Why People Unsubscribe From Your Lists – The Answers
Posted by Mitch Mitchell on Jul 17, 2011
Our buddy Sire recently wrote a post titled Why Do People Unsubscribe From Your List. It was an intriguing little post that asked the question more than attempted to answer it. He’s fairly new to the list game; I only have one email list, and that’s for my own leadership newsletter.
by Bàrbara Bessa via Flickr
Still, I’ve had it for about 8 years now (man, no wonder I’m tired), and I’ve been on many other lists. Initially I thought that maybe he asked the question wrong. My thinking was that people don’t unsubscribe from lists, per se, but from newsletters or blogs or other types of things. Then I thought about it and using “list” or “lists” covers all of these things, so I came back to it.
Back to the topic; why do people unsubscribe from lists. It’s an intriguing question; let’s come up with some answers:
1. Too many emails. This is probably the biggest reason people unsubscribe; I know it’s the biggest reason I’ll drop out of something, usually pretty quickly. We don’t mind information, but we don’t want to be overwhelmed since it’s almost always some kind of sales pitch that we’re receiving at that point.
2. Subscribed to get something and now we’re satisfied. This is kind of disingenuous but it happens all the time. Many people that offer something if a person signs up for a list know this is going to happen, but since by that time most of those lists are automated anyway they really don’t care.
3. Subscribed then realized it’s not what we thought it was going to be. I’ve subscribed to some things and then noticed that I wasn’t getting what was promised so I drop out.
4. You run out of time. This could be for many reasons, such as getting too much other email, not enough time to read what you’re being sent, you’re participating in other things now that you weren’t before… time can be a killer, especially if you’re subscribed to a lot of things.
5. The frequency isn’t what you want it to be. Do you want weekly newsletters? Maybe something every two weeks or so? When you’re putting out a newsletter, it’s hard to figure out sometimes just how often you should be doing anything. If you’re the reader, it’s possible that every time a newsletter or whatever comes to you it’s more irksome because you weren’t expecting it and eventually you decide it’s time to leave.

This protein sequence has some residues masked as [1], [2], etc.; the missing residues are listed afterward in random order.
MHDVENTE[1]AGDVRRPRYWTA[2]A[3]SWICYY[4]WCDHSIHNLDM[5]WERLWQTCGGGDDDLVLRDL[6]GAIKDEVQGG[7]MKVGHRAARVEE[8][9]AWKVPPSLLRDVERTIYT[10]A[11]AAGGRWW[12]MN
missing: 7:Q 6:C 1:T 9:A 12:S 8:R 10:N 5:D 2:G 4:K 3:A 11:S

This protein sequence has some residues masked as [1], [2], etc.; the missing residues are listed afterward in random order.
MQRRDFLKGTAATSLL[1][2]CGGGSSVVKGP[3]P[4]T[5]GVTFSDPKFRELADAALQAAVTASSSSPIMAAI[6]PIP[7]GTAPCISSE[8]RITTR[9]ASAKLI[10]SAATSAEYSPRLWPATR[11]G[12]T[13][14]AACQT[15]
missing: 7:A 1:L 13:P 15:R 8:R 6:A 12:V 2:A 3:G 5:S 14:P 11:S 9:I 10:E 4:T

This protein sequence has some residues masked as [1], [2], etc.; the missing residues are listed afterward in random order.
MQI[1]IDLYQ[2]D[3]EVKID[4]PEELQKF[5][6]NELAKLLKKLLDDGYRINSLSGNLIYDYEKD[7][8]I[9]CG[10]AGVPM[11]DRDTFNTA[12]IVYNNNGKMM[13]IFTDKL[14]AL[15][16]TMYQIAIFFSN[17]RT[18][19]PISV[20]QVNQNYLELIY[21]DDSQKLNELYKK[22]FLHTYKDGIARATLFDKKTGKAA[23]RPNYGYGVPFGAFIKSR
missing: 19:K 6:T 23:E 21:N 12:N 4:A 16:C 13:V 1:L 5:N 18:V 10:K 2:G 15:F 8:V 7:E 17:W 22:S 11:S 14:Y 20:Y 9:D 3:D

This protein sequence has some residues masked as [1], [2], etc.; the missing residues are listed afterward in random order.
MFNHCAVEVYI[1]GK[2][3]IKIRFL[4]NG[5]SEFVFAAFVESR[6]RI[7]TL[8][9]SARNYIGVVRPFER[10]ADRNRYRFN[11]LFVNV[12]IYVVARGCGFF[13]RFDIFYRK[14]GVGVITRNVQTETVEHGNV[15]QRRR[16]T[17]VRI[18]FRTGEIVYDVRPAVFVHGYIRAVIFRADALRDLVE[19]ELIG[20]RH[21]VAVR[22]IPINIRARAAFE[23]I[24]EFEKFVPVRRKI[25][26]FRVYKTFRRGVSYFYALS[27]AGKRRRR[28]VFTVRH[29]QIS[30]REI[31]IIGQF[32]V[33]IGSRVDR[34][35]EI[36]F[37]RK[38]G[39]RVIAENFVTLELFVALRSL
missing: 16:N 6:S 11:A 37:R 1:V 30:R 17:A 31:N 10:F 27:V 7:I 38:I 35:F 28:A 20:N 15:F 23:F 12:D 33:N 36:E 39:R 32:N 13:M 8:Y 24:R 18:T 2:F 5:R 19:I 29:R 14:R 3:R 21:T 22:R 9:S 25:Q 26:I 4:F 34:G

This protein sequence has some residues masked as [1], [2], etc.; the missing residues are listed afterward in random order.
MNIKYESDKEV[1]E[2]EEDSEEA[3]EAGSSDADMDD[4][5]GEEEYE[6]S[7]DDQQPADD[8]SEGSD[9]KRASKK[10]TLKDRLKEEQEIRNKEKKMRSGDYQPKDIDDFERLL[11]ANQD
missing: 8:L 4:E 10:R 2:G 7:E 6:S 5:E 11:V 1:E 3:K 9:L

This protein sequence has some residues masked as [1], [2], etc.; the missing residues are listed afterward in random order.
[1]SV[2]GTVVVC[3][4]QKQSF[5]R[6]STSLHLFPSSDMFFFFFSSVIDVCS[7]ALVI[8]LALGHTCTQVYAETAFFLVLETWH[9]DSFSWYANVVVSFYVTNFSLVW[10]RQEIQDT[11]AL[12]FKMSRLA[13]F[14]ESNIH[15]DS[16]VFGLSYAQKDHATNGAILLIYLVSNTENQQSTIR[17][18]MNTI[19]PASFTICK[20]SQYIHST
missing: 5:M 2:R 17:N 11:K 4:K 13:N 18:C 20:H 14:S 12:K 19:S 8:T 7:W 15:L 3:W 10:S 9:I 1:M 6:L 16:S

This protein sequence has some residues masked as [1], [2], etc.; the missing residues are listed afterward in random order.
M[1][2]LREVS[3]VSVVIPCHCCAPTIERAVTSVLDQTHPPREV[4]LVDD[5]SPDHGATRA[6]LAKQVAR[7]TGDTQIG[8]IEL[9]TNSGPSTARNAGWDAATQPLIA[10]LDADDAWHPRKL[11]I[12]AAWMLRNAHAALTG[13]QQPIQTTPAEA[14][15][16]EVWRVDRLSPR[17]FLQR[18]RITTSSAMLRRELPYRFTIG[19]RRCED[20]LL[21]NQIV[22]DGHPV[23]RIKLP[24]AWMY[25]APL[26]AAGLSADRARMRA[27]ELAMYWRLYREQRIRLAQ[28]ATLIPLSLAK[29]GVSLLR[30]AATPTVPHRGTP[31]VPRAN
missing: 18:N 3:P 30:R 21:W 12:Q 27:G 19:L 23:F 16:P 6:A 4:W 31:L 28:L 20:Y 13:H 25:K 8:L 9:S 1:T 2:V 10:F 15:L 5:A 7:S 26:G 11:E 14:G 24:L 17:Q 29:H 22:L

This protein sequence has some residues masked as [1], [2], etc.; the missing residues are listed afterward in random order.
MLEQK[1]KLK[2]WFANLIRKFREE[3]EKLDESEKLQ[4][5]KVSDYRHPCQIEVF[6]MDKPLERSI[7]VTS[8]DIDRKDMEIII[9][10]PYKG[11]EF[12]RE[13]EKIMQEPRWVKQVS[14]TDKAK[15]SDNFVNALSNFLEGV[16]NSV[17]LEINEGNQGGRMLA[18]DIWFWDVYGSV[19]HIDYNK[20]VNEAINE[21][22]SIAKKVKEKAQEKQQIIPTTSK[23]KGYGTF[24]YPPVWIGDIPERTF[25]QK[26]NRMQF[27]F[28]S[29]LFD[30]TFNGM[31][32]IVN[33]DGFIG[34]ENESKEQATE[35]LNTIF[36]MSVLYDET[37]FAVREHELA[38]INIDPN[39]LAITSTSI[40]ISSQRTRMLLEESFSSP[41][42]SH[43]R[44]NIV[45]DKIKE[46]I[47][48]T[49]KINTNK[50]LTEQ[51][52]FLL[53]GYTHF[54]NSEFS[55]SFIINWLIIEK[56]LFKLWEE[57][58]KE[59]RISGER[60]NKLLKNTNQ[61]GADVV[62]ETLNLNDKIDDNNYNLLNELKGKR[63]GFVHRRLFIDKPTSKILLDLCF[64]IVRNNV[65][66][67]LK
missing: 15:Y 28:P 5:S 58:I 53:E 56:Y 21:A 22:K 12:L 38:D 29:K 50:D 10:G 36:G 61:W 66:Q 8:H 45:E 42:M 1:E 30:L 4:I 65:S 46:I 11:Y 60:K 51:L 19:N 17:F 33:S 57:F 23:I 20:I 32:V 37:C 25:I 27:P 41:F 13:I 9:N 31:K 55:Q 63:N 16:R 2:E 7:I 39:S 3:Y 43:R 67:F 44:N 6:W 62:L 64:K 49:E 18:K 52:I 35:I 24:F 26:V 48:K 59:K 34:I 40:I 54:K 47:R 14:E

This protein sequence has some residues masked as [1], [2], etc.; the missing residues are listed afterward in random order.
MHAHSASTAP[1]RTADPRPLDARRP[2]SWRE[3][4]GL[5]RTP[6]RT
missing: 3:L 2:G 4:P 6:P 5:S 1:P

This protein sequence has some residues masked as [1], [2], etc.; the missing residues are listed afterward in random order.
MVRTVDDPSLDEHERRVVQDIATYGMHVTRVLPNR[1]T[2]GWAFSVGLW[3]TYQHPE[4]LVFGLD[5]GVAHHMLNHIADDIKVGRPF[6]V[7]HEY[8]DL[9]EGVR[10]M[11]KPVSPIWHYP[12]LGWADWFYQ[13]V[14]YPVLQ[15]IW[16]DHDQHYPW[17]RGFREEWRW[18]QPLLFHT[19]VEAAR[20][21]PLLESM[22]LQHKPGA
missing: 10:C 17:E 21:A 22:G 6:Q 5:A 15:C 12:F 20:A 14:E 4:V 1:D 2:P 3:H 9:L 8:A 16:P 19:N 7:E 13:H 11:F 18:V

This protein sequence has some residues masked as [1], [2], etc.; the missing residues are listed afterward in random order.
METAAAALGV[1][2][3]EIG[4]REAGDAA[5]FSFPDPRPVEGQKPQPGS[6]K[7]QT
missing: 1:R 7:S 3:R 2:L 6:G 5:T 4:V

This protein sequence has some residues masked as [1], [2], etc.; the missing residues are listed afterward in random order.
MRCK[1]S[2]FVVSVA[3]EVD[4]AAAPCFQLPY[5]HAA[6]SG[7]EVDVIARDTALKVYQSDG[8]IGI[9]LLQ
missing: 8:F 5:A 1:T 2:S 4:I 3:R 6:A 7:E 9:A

6. You’re tired of it. Maybe you’ve been subscribed to something for a few years and now you’re just tired of it. It’s not that you don’t like it but you’re ready for something new, something from someone else.
7. You’re on too many lists. Many years ago I subscribed to a lot of things. I eventually created a new email address so I could shunt everything there instead of my regular email address. Then I realized that I just couldn’t, or wouldn’t, keep up with it all and I started cutting a bunch of them. At this point I only subscribe to two email lists, and it’s eased my load a lot.
8. The other person dropped your list. This one might seem petty, but it happens often. Heck, I know I’ve done it; people leave me and then I leave them because the only reason I was a part of their list was because they were receiving what I was sending out. That was years ago; I don’t do that anymore.
9. You didn’t subscribe to begin with. Man, is this irksome. I meet someone and they just add me to their list that I didn’t ask for. Or suddenly I’m receiving stuff from people I don’t even know, and I figure someone bought a list with my email address on it and just started pumping stuff my way. Some folks say you shouldn’t unsubscribe to these things because all you’re doing is proving that email address is accurate. Heck, spam’s coming anyway, so you might as well unsubscribe because it’s possible the person sending you something will have some ethics and remove you from that list.
10. You’ve irked the reader in some fashion. I had this happen to me where this guy reacted to a newsletter I wrote about my dad’s time in the military with a rant against the American military and government. Eventually, after I tried to have a conversation with them because that wasn’t what the newsletter was about, he threw out a parting shot and left. Frankly, I wasn’t unhappy he left.
There’s 10 reasons for you and Sire; do you have anything more to add?